Several factors can contribute to the need for support with SERI Scaffold, GalaFLEX mesh, or ADM's such as Strattice and Alloderm in revision breast surgery. If the skin is thin and stretched out, there will be less support for implants, especially large ones. Multiple surgeries often cause tissue weakening as well, more so when scar tissue has to be removed. Ultimately it is a judgment call by the surgeon but these materials definitely fulfill a need.
There's no absolute answer to your question. Not withstanding, if your tissues are thin, you are more likely to drop with a larger implant. Although these devices such as ADM's and Seri are relatively expensive, they do add additional support. The cost, however, can turn out to be less than a future third revision.
Ary Krau MD FACS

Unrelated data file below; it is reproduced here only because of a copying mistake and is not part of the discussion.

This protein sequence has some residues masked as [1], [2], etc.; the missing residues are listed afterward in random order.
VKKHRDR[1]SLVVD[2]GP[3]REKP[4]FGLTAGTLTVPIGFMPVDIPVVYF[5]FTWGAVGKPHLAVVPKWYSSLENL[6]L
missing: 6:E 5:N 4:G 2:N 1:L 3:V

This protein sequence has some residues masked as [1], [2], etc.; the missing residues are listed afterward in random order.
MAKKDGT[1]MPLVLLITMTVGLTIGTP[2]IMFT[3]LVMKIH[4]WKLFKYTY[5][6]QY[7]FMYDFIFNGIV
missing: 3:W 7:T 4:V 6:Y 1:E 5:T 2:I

Thank you for the good question. In my practice, I make recommendations regarding the use of additional “support devices” such as acellular dermal matrix based on the patient's past surgical history, physical examination, and goals. For example, if a patient has had failed revisionary breast surgery (for example, for breast implant malposition) she may benefit from the use of additional support of material. Likewise, if the patient has a history of previous breast implant exposure, the use of additional tissue between the breast implants and the overlying skin may be helpful. Or, if the patient's tissues appear to be thin with minimal supportive strength, it may be in her best interests to have additional support of material utilized. Furthermore, if the patient examination reveals significant breast implant rippling/palpability or if she wishes to maintain significant superior breast pole volume then additional supportive material may be useful. You may also find the attached link, dedicated to revisionary breast surgery concerns, helpful to you as you learn more. Best wishes.